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Or, on Twitter! @GirlMeetsBug
Kicking things off! Just curious, did the photo shoot with the scorpion in your mouth go well? . Nice seeing you at the fair!
Thanks for the list. Know where I can find more substantive info on edible species / how to grow and harvest my own?
is bugs meat like chiken?…. how could you find bugs ….
Hey, why did you stop making these video’s? They’re fun and appetizing!
Loved your kcrw interview. What was that simple worm recipe with wasabi you spoke of at the end? Something like worms, sugar, salt, wasabi… but I forgot how to prepare them.
Please let me know if you have time…
It’s so easy! Just spread the frozen wax worms on a baking sheet, and bake them at, oh, say 350. Check them every few minutes, and shake them around on the pan so they are evenly toasted — you want them to get toasty and crispy-looking, slightly golden. About 5-10 minutes in the oven. Then, you take them out and toss them in a frying pan on medium heat with a little salt, sugar, and wasabi. The sugar will melt onto them, creating the glaze and helping to stick the wasabi. You could even try it with chili powder or the spice of your choice, as the wax worms are so mild. Enjoy!
I am glad for this site. I’m a graduate student at University in Turkey.
I am studying nutritional value of edible insect in laboratory. I bought edible insects with packet from internet a few of this insect http://www.thailandunique.com/store/edible-insects-bugs-c-1.html
I studied them but it is insufficient. I want to study uncooked and bought insect especially in open bazaar ( as Africa baazaar)
Edible insects isn’t buy in Turkey because people don’t know and have never eat them.
how can I provide edible insect ? may you help me?
Hey do you have any information on how to grow them?
Before I ask my question I would just like to complement you on your website. I highly support your creative insect preparations. I believe insects are a good alternative source of protein. I’m admire your success on this website. So anyway, when you grow the wax worms, how do you separate the wax worms from the substrate and feed?
Wonderful blog with a fascinating topic! You’re whetting my appetite … But now for my question: what is the largest edible bug you know?
Just wanted to tell you that I appreciate what you’re doing. I teach wild foods and have found that there is a ton of info…and a lot of interest in plants…but not nearly the same with entomophagy. Glad to know there is someone in the public eye working to bring the practice to light. Thanks.
I invite you to visit the west and central Africa French countries edible insects website: http://gbif.africamuseum.be/lincaocnet/
Melissotarsus tchibozoi new species (Benin)
Centre de Recherche pour la Gestion de la Biodiversité (CRGB)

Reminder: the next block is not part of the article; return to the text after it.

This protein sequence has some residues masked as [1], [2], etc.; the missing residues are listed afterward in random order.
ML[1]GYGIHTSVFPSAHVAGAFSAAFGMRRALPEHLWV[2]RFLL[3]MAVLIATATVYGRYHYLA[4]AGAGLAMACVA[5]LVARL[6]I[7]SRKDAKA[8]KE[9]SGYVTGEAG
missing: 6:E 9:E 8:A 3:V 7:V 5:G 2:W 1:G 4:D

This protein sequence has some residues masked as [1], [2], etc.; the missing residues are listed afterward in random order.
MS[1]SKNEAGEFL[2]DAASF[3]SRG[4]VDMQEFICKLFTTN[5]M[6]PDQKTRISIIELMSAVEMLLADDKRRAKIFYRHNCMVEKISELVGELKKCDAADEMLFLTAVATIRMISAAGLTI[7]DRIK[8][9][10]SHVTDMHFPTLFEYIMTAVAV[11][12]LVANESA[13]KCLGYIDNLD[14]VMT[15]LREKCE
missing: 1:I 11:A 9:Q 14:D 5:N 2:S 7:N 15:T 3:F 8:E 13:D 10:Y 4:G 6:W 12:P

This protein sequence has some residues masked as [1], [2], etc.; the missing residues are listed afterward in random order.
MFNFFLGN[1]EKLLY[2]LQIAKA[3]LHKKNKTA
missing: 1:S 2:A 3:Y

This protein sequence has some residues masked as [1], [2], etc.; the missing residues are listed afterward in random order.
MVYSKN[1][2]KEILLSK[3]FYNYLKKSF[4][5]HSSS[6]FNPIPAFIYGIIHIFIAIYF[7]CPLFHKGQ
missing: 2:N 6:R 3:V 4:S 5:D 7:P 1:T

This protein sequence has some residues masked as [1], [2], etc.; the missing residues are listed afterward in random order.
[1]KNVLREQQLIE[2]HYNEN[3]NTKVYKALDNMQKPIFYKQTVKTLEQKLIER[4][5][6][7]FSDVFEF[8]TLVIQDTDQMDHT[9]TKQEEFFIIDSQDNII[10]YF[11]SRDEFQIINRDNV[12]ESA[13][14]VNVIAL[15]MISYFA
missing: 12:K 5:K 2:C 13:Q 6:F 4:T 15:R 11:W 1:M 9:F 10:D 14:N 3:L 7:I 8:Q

04 B.p. 0385 Cotonou, BENIN
Tél: (+229) 21031879 / 95063950 / 21353095
I have just finished listening to your interview on the CBC radio one, out of Toronto, Canada. It was fantastic to hear your enthusiasm. It made me happy to hear such important information being broadcasted. May you have continued happiness, success and health. If anyone has any links or thoughts on the future of, Canadian Entomophagy, I would appreciate your insight.
Absolutely awesome site – love it!
I am totally in agreement with the nutritional value of bugs (not all bugs though… there are quite a few that I *won’t* eat). In my opinion God put these here for us as a self-replicating food source, you hardly need to do anything, bugs are pretty much everywhere and especially in African countries where people are often malnourished this can make a huge impact. As an aside, John the baptist lived on honey, locusts and presumably other bugs for years.
Anyway, keep up the good work!
I send you an email. I wanna do a short story about your bugs cuisine. May I interview you?
Listened to your interview with Jan and loved it. I’ve shared with many friends and family and receive ZERO response, I guess this kind of paradigm shift might take a while to digest.. ran across this post and wondered what you thought about bugs which adapt to GMO’s and such.. On the one hand, it says a lot about the adaptability to changing circumstances and ability to survive focused attempts at eradication.. on the other hand, I wonder what the chemical and physiological effects of this adaptation are on someone who eats the insect which have been changed, not by natural pressure and influences, but by man made genetic or toxic manipulation. You said that bugs are literally what they eat and there are some bugs you wouldn’t suggest eating for the same reason. Does this create a need to be even more discerning in the bugs we eat? If not, why?
thanks for getting this stuff out to us.. i’ll keep sharing.. oh, and i intend on trying my first bug-rrito with the wax worms..soon..ish, or as soon as i find a source..
I am very interested in growing my own bugs to eat… I live in a community of 31 houses and we are creating ways of being more self sustainable… bugs seems like a natural step forward.
Do you know of any resources to help me / us get going in this direction.
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I found a website from Thailand which sells a HUGE variety of insects including a queen-something.. XD I forgot. http://www.thailandunique.com/edible-insects-bugs
I am just wondering if you are aware of the Weston A. Price Foundation? They are a nutrition-awareness organization that is very much in favor of consuming insects for their superior nutritional value. If you’re not already in touch with them, you should be! I’ll bet they would be happy to give you some publicity. The organization’s website is at http://www.westonaprice.org.
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